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Triathlete Triatlon Swim Bike Run


A triathlon consists of completing three grueling sporting events (swim bike run) consecutively and against the clock. Triathlon has often been described as a truly punishing test of human physical endurance and mental strength. Triathletes compete for the fastest overall course completion time, including timed transitions.

Sport of Triathlon

The sport of triathlon unlike most other competitions can push triathletes to their very limits and sometimes beyond. Competitors must dig deep for motivation, inspiration, and the physical strength to cross the finish line. Triathlon is hard, it is not just one sport, but a multi-sport endurance race that requires an athlete to consecutively swim, cycle, and run before reaching the finish line.

Multi-Sport Competition

A triathlon is a multiple-stage and multi-sport competition involving the completion of three continuous and sequential endurance sport disciplines. Triathlon, in its most popular form involves swimming, cycling, and running in immediate succession over various distances.

Triathletes compete for fastest overall course completion time, including timed “transitions” between the individual swim, bike, and run components. Triathlon races can vary in distance.


First the SWIM which normally takes place in an open water environment such as that of  a lake or the ocean.

  • Most of the time on the swim and depending on water temperature triathletes will need to wear a wetsuit, goggles, and a swim cap to safely complete the swimming portion of a triathlon race.
  • For some Tri Races the beginning of a triathlon is a mass start, with all competitors jumping in the water at the same time at the sound of the gun.
  • Elite and Professional Athletes are always placed at the front of the pack to ensure the best possible racing conditions and a fair competition.
  • Nowadays factors like race distance, the amount of athletes participating, and race course safety have made most race organizers stager starting times in intervals that are few minutes apart with the Elite and Pro Athletes starting first and then sorted in age group order.
  • A staggered start help decrease traffic, bottle necks going in and out of transition, and increase the course’s race safety factor ratio as there are only so many life guards on duty to possible save your life.

Transition 1

The swim is immediately followed by what is known as T1 or Transition One.

  • T1 is all about preparation, technique, and speed.
  • It’s not all as simple as it might seem and the transition from swimming to cycling is not exactly seamless or without worry.
  • You come out of the water wet and cold, and running towards Transition One needs some getting used to.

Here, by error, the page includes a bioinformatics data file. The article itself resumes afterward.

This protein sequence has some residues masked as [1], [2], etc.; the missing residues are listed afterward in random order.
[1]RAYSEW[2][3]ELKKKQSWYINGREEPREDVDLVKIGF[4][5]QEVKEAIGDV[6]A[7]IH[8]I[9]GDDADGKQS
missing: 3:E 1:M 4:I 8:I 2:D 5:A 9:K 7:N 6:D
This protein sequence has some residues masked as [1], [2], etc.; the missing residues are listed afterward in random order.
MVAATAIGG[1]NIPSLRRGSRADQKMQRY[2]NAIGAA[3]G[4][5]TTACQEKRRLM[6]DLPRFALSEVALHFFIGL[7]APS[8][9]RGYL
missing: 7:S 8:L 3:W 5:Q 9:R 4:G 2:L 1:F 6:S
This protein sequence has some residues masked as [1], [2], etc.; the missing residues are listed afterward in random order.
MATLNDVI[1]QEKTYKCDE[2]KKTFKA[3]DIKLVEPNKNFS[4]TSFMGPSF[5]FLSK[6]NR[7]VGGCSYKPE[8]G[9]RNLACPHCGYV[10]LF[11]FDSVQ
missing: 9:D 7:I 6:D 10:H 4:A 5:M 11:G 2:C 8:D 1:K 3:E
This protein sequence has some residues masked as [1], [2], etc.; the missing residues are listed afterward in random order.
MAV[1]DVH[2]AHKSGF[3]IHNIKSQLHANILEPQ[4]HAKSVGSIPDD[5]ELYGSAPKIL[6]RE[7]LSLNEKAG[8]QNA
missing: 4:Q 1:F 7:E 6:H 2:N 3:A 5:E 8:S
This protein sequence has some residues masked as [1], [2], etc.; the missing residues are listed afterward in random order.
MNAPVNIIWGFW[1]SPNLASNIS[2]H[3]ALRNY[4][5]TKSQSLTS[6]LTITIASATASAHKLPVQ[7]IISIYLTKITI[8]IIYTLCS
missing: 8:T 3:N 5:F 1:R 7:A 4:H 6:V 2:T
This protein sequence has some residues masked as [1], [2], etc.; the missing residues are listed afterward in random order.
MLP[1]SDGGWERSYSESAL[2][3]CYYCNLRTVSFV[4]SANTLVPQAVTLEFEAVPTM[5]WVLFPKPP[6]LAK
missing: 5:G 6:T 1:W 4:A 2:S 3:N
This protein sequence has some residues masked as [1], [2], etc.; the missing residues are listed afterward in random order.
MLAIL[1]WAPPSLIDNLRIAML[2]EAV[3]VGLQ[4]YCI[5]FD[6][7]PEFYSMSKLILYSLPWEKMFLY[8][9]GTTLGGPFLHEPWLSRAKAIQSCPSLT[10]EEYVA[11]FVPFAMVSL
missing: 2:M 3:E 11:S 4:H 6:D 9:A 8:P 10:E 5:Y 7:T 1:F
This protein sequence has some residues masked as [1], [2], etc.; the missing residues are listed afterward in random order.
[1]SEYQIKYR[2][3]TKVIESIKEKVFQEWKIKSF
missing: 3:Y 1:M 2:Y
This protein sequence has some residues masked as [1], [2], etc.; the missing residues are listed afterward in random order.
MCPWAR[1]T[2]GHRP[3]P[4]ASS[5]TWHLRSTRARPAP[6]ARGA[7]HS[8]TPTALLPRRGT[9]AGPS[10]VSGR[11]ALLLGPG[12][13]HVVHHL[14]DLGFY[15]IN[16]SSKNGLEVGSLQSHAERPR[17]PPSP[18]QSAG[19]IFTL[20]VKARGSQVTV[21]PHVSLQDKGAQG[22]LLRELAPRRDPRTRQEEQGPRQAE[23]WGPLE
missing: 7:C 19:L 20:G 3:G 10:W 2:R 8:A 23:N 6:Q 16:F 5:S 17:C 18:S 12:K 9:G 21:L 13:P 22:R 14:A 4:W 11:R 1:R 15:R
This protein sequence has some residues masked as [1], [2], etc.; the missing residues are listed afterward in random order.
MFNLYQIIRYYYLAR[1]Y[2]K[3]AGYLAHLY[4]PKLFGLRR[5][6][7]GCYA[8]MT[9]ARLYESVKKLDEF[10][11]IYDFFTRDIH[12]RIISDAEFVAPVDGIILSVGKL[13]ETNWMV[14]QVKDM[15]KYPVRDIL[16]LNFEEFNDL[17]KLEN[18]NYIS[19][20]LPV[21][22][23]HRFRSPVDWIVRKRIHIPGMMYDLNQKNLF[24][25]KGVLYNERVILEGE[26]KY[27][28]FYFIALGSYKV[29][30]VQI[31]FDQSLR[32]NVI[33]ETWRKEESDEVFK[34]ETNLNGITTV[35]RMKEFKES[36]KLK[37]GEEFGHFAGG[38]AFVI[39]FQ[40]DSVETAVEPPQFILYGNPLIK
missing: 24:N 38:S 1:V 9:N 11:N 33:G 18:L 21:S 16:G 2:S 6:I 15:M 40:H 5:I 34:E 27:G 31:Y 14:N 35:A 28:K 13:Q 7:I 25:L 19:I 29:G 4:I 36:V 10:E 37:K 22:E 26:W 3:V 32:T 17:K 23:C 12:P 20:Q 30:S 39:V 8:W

Next is CYCLING which takes place on roads often open to other traffic so make sure you practice on quiet roads to build up your confidence.

  • Rules of Biking like no drafting.
  • Penalty Box.
  • Helmets and necessary safety equipment.

Transition 2

The bike is immediately followed by what is known as T2 or Transition Two.

  • T2 is all about adjusting the leg muscle from cycling to running.
  • Changing into running gear as fast as you can.


Finally, it may take some time to get used to the RUN after a long cycle, but stick at it and it will get easier.

Crossing the Finish Line

  • Pace yourself and you will make it to the Finish Line.
  • Register your race on IEX3M – i-Extreme.
  • What a proud accomplishment… you are a triathlete.

You will never know your limits unless you push yourself to them!


Whether you are a beginner triathlete looking to get started, or a seasoned triathlete, a triathlon endurance race is considered by many to be an extreme test of human physical and mental endurance.

Triathlon Race Distance

Triathlon race distance can vary. The main international race distances are:

  • Sprint Distance; 750-meter (0.47-mile) swim, 20-kilometer (12-mile) bike, 5-kilometer (3.1-mile) run
  • Intermediate (or Standard) distance; commonly referred to as the “Olympic distance”: 1.5-kilometer (0.93-mile) swim, 40-kilometer (25-mile) bike, 10-kilometer (6.2-mile) run
  • Long Course;1.9-kilometer (1.2-mile) swim, 90-kilometer (56-mile) bike, and a 21.1-kilometer (13.1-mile) run (half marathon)
  • ITU Long Distance;4-kilometer (2.5-mile) swim, 120-kilometer (75-mile) bike, and a 30-kilometer (19-mile) run
  • Ultra Distance; commonly referred to as 140.6 (total distance in miles, equivalent to 226.2 km) or the ‘Ironman‘; 3.8-kilometer (2.4-mile) swim, 180.2-kilometer (112.0-mile) bike, and a 42.2-kilometer (26.2-mile) run (full marathon)

The most recognized branded Ultra Distance is the Ironman triathlon.

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